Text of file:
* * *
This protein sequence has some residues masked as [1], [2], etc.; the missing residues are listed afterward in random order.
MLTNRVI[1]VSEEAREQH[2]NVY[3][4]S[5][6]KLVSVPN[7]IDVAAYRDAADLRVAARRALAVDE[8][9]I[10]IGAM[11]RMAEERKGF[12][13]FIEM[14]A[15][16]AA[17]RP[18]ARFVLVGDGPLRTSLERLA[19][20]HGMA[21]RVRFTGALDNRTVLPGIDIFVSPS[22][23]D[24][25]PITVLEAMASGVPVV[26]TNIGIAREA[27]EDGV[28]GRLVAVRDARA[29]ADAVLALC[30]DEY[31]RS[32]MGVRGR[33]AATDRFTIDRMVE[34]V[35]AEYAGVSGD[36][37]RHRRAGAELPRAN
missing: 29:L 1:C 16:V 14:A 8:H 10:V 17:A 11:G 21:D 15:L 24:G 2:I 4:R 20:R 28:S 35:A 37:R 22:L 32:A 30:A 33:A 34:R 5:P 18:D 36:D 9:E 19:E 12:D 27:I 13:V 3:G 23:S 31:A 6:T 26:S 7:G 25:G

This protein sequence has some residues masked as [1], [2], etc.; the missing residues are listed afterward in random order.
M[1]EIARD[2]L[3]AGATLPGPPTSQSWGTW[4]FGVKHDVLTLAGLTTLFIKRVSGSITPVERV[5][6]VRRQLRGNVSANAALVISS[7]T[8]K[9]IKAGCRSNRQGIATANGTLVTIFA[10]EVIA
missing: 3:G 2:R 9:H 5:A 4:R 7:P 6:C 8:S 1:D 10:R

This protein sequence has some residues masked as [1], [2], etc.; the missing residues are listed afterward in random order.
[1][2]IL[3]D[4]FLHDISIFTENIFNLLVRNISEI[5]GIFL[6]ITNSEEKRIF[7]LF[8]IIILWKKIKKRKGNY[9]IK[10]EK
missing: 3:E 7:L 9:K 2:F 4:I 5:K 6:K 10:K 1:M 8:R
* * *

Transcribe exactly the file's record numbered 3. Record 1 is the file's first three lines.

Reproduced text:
This protein sequence has some residues masked as [1], [2], etc.; the missing residues are listed afterward in random order.
[1][2]IL[3]D[4]FLHDISIFTENIFNLLVRNISEI[5]GIFL[6]ITNSEEKRIF[7]LF[8]IIILWKKIKKRKGNY[9]IK[10]EK
missing: 3:E 7:L 9:K 2:F 4:I 5:K 6:K 10:K 1:M 8:R